2

I have a sample textfile(test_long_sentence.txt) below and I want to grep all the lines that contain test1 excluding unwanted data.

How do I grep the data before the quote closes?

test_long_sentence.txt

This is some unwanted data blah blah blah

20  /test1/catergory="Food"
20  /test1/target="Adults, \"Goblins\", Elderly,
Babies, \"Witch\",
Faries"
20  /test1/type="Western"

This is some unwanted data blah blah blah

20  /test1/theme="Halloween"

Command:

grep "test1" test_long_sentence.txt

Actual Output:

20  /test1/catergory="food"
20  /test1/target="Adults, \"Goblins\", Elderly,
20  /test1/type="Western"
20  /test1/theme="Halloween"

Expected Output:

20  /test1/catergory="food"
20  /test1/target="Adults, \"Goblins\", Elderly,
Babies, \"Witch\",
Faries"
20  /test1/type="Western"
20  /test1/theme="Halloween"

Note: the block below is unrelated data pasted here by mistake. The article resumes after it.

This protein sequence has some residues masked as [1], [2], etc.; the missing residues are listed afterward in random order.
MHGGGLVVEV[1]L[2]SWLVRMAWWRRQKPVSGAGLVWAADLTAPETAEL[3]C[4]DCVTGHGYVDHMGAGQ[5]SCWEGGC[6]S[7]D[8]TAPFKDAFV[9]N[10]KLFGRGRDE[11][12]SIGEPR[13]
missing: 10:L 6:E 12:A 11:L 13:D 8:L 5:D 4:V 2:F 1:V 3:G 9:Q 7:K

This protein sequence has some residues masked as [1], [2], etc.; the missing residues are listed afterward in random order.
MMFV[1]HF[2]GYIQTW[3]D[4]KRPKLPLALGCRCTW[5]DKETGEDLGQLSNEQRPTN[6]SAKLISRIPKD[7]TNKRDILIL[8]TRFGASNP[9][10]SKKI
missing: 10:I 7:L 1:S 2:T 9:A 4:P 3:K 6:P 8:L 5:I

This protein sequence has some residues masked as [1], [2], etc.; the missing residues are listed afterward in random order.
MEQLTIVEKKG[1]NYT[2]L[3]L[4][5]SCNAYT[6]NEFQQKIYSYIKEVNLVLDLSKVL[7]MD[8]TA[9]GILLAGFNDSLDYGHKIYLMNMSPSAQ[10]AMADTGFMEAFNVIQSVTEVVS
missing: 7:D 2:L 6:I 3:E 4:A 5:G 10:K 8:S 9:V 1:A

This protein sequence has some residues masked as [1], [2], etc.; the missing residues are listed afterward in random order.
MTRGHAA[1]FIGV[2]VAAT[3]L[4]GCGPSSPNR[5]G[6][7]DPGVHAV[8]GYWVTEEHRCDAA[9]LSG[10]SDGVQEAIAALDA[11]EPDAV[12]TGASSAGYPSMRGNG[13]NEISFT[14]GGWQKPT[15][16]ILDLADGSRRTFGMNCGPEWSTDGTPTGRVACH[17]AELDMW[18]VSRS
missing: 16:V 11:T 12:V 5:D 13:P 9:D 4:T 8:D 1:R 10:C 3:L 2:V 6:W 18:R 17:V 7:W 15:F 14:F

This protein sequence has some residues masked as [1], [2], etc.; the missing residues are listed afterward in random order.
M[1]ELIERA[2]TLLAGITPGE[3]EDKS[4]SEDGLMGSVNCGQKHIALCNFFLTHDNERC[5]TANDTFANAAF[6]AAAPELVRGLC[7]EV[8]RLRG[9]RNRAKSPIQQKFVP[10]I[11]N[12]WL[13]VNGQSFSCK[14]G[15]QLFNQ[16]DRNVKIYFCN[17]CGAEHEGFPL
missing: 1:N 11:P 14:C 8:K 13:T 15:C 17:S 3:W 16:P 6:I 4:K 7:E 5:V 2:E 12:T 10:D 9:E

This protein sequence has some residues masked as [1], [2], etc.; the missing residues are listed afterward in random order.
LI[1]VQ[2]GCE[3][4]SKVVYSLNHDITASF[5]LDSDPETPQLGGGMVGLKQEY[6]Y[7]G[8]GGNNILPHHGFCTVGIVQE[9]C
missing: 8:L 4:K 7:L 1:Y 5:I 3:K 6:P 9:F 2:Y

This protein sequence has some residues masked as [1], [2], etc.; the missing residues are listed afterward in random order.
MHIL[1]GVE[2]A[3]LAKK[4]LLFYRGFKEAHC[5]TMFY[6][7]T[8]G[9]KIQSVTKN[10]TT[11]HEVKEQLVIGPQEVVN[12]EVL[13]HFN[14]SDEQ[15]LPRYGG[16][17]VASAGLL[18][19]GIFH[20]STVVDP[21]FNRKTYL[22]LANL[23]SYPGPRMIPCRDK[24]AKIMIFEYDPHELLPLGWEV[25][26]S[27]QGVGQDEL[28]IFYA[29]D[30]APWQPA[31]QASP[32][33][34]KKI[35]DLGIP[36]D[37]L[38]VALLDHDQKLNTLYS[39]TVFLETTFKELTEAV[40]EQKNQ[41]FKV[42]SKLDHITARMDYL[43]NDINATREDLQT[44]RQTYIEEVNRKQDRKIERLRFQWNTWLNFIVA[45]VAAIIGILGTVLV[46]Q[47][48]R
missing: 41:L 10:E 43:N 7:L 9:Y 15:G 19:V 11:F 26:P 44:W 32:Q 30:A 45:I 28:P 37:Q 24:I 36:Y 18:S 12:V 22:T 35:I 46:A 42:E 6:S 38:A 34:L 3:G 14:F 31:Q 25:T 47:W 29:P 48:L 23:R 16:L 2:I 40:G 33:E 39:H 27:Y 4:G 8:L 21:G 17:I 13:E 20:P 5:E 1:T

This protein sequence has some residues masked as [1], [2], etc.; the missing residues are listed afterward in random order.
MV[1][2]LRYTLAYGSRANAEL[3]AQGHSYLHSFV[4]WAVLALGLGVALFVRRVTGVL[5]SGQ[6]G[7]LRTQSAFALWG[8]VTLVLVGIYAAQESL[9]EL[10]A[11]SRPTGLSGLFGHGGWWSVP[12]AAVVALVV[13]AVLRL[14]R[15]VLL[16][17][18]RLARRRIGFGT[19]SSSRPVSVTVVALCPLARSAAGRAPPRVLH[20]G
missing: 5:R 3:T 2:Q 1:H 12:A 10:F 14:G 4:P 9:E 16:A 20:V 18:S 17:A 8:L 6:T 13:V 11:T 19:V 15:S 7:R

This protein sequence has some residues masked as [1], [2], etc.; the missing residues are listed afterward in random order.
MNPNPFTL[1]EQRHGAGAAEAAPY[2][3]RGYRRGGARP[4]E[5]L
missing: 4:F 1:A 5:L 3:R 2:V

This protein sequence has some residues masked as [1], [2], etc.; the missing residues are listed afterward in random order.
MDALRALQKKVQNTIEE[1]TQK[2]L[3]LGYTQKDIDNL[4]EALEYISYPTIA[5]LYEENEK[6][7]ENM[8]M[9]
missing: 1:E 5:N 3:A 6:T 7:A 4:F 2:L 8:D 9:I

Ps: I have no control in editing the test_long_sentence.txt. So please, do not ask me to edit it to a single line.

  • you don't have to edit the input file, but you will have to at least pre-process it (e.g. with an awk or perl script) to join lines that don't start with a number and a space (that seems to be the common factor in continued lines from the small sample you've given). the pre-processing script will also have to ignore all lines from an empty line to the next line starting with a number. BTW, since you'll need perl or awk or similar to join the continued lines, you may as well make it also do the search & print. – cas Feb 12 '18 at 3:33
  • Is pcregrep an option? e.g. pcregrep -M '(?s)test1.*?"\n' test_long_sentence.txt – steeldriver Feb 12 '18 at 3:41
0

Using awk

$ awk '/test1/{line=$0; while (!(line ~ /[^\\]".*[^\\]"/)) {getline; line=line "\n" $0}; print line}' sentence.txt 
20  /test1/catergory="Food"